On the last night of the fiscal quarter, Dennis, Shenanigan's manager, will be promoted to district manager if they have a $9000 day. To motivate the crew, he tells them the restaurant will...
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On the last night of the fiscal quarter, Dennis, Shenanigan's manager, will be promoted to district manager if they have a $9000 day. To motivate the crew, he tells them the restaurant will close if they don't meet this goal. His competition is next door: Ta-Ta's, a bar with scantily clad waitresses, managed by the newly self-confident Calvin. At Ta-Ta's, it's Allison's first day; she's nervous. At Shenanigan's, Mason, a cook, is trying his best to be cool, without success. As the shift wears on, each employee faces his worst fears, and Dennis tries to learn how to attract women. Next door, Calvin and Allison make self discoveries. It all ends at the post-shift party. Written by
Despite making a cameo appearance, Justin Long expressed his dislike of the film to critic Peter Travers. See more »
In one scene in the manager's office, you see Dan looking at the calendar, and he moves a post-it note for a tax audit to a different date. After that, throughout the movie, the date that the post-it note is on changes, and then towards the end of the movie, the post-it note is gone completely. See more »
Rob McKittrick returns as screenwriter but without Monty (Ryan Reynolds), Serena (Anna Faris), Amy (Kaitlin Doubleday) and Mitch (John Francis Daley) this doesn't feel at all like the same environment. Justin Long's cameo didn't make up for anything.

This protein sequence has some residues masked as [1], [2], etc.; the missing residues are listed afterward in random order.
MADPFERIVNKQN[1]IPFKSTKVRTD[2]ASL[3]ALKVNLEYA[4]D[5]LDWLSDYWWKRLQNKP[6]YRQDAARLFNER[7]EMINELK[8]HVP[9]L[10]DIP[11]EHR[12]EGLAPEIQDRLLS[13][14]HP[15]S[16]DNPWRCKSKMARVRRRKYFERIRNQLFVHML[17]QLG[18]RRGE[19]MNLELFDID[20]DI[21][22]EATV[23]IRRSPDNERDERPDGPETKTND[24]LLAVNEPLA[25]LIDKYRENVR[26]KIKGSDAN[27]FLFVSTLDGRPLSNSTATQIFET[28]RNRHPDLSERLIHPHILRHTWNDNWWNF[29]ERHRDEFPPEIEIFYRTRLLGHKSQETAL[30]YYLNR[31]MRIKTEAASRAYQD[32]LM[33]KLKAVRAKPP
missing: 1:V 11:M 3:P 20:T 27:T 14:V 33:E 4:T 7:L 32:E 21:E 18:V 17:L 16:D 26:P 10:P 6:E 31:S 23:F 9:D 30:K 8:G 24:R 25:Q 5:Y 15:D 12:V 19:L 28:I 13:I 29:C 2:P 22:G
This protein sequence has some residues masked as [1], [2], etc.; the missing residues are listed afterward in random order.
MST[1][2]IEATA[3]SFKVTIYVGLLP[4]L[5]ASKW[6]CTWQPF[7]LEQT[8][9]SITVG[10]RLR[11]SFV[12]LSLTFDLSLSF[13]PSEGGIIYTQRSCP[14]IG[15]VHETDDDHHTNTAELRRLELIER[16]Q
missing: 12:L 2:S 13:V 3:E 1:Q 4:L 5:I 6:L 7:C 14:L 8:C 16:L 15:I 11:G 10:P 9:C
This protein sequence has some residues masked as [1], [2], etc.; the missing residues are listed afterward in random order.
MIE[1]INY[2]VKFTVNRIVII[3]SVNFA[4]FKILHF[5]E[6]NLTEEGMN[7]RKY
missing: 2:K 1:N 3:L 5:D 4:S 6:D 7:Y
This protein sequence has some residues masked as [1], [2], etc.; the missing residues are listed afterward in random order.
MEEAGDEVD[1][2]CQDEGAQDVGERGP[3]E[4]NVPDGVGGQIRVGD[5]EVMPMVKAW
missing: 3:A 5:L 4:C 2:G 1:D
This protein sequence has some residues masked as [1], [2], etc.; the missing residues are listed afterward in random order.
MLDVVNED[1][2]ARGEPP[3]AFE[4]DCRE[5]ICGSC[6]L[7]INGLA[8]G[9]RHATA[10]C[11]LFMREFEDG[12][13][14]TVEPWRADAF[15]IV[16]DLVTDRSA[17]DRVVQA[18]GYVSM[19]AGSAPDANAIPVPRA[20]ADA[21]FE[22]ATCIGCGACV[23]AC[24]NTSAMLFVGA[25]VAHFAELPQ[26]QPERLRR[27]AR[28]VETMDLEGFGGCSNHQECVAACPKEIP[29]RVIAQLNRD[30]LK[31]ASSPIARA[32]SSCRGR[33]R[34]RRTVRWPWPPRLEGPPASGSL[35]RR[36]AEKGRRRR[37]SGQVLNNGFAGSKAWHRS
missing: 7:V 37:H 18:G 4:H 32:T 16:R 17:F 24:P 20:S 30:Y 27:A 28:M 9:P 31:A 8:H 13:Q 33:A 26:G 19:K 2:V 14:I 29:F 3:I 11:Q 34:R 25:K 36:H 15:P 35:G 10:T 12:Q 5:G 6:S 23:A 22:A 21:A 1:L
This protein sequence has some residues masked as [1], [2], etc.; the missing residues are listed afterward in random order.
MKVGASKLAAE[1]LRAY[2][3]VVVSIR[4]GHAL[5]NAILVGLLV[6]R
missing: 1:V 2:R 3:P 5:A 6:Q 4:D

It felt more like a spin-off than a sequel. It's jokes are unfunny and strained the movie's runtime. It felt like it was more near three hours. I couldn't wait for it to end. I didn't laugh once during it's entirety.
Calvin's new persona was overdone. It seemed like he changed into Monty whereas in the last film, he despised and loathed Monty. Omitting Mitch was a terrible move. He was a great character. Addition of Ta Ta's and the storyline of the restaurant going under and then being started up elsewhere was tame.
Years have passed by and now the restaurant is no longer anything. Waiting was a funny film with lots of great jokes. This film seems more like a part of American Pie's franchise. It gives off the vibe of teenager jokes that are lost on the audience.
It's no surprise this wasn't good enough to hit theaters. I would strongly recommend people skipping this and picking up the first film, only. This one isn't worth the time.
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